The other boys don't believe a word of this wild tale. Suddenly, the Masked Man appears, and greets Delbert familiarly. Seems the boy left something behind.

Now a real treat, Doug Wildey with "Rio: The Hide Butchers." We're not too far from the Rockies, and a small herd of buffalo (bison) graze near a railway, ignoring the rotting corpses of their brethern. A lone rder passes by in the snow, a tall Westerner.

A half hour later, the rider approaches a prairie dwelling, and is greeted with a rifle. Behind the rifle is King Taggert, a former gunslinger. He addresses the rider as "Rio." King's changed a lot since the last time they met, missing an arm, an eye and most of the mobility in one leg. He's permanently retired from the gunfighting game.

The Prairie Flyer train stops at a water tank, already late, so the engineer and fireman are preoccupied as they alight. Rio is able to surprise them and force them to stand away from the train as he boards it.

Turns out this is a private train carrying Mr. Dorsey, the president of the railroad. Mr. Dorsey is unimpressed by Rio's credentials, remembering him from his outlaw days. He's equally dismissive of the concern over overhunting of buffalo, seemingly deluded that there's an infinite supply. Dorsey's bodyguard takes exception to Rio's tone of voice.

Mr. Dorsey points out that those buffalo would be unavailable to Native Americans in any case, as they're not allowed within half a mile of the tracks on penalty of cavalry attack. Rio hints that the Army isn't going to be quite as obliging in the future. The discussion at an end, Rio leaves. The bodyguard, now named as Brazos, expresses a with to kill Rio, but Mr. Dorsey wants to visit Endsville first.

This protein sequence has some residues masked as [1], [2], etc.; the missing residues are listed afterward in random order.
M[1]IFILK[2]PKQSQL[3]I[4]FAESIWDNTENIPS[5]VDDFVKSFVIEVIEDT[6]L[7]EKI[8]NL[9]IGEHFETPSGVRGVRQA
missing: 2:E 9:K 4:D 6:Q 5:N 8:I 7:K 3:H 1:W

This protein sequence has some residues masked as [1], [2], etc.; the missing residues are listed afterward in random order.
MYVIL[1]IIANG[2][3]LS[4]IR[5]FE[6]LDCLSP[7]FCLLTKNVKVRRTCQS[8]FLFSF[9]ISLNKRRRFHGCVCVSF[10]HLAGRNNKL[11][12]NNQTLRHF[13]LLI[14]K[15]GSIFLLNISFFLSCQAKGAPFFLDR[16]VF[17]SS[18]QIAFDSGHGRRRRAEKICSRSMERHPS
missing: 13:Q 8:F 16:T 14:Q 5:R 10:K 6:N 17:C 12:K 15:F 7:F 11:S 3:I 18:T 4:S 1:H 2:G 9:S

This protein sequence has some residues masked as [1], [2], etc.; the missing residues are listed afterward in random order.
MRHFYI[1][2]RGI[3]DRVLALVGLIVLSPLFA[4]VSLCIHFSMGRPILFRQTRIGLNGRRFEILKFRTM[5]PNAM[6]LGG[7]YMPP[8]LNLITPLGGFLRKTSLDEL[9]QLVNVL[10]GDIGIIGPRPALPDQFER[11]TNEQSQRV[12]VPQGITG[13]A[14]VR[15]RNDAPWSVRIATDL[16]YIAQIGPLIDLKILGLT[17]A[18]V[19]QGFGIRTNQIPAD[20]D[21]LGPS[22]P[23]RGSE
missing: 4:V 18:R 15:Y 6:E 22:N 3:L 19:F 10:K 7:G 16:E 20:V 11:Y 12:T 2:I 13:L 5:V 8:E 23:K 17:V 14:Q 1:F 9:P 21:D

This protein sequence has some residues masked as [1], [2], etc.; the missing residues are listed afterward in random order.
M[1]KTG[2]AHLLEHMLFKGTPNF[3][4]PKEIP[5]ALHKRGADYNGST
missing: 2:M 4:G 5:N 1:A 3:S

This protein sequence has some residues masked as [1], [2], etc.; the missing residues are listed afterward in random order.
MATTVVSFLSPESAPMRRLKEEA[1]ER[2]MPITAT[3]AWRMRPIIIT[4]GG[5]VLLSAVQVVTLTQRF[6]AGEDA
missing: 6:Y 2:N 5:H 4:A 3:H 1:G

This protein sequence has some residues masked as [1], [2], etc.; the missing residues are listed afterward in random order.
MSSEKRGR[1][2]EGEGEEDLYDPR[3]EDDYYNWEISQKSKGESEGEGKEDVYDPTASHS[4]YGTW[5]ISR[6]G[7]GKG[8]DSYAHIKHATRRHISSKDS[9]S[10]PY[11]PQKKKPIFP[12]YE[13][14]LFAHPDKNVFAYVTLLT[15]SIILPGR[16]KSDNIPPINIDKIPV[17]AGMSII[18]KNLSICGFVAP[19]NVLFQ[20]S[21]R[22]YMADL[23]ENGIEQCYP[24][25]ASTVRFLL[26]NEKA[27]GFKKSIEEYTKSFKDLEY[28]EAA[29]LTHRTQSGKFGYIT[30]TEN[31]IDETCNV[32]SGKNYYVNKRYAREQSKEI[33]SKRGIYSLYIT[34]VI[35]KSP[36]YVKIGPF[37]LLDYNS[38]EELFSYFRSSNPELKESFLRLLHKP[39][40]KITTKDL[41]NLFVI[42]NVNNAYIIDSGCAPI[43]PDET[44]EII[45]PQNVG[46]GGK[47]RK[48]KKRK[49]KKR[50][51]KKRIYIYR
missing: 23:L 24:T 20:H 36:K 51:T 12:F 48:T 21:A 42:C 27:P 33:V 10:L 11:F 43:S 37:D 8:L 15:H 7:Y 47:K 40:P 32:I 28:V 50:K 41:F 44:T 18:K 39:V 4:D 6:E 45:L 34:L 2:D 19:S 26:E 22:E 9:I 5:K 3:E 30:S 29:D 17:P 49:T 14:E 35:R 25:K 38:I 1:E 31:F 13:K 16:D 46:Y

Next up is the Trina Robbins adaptation of Sax Rohmer's "Dope." The first seven chapters had appeared in the black-and-white Eclipse Magazine. Again, I warn about the period racism.

Inspector Kerry searches the house, but finds no trace of women, opium or secret door. He searches the neighborhood while Constable Bryce watches Sin Sin Wa. Naturally, the wily Sin easily elips past the policeman and to the Sam Tuk barbershop. In the basement, he meets his wife, and the missing girl. The plan is to dump the girl in the river (with no signs of violence) and the not so happy couple to embark to China.

Meanwhile, Inspector Kerry notices he's being followed and ambushes his pursuer. Oops, turns out it's Seton Pasha, agent of the Home Office.

And finally, "Static" by Steve Ditko. We open in the Quest Research Lab, where Ed Serch and his assistant Mac Rey are about to test a new experimental space environmental suit. It's supposed to be resistant to extreme teperature variations, while being so lightweight and flexible that it doesn't restrict movement.

While Mac is being sealed in the testing chamber, two thugs, Abe and Lou, enter the lab. They knock Serch out, then overload the heat and cold generating units in the testing chamber. The units soon explode, dousing the suit in chemicals and electrical shocks. The thugs abscond with a device.

Serch's daughter Fera arrives in the lab just as he revives. They shut down the chamber, but now Mac's suit is glowing eerily .

Mac jumps to the conclusion that Ems is behind the theft. Serch points out that correllation does not prove causation. Fera wants to call the police, but Mac mocks this notion; the cops wouldn't believe that a crime had even taken place. He wants to investigate personally.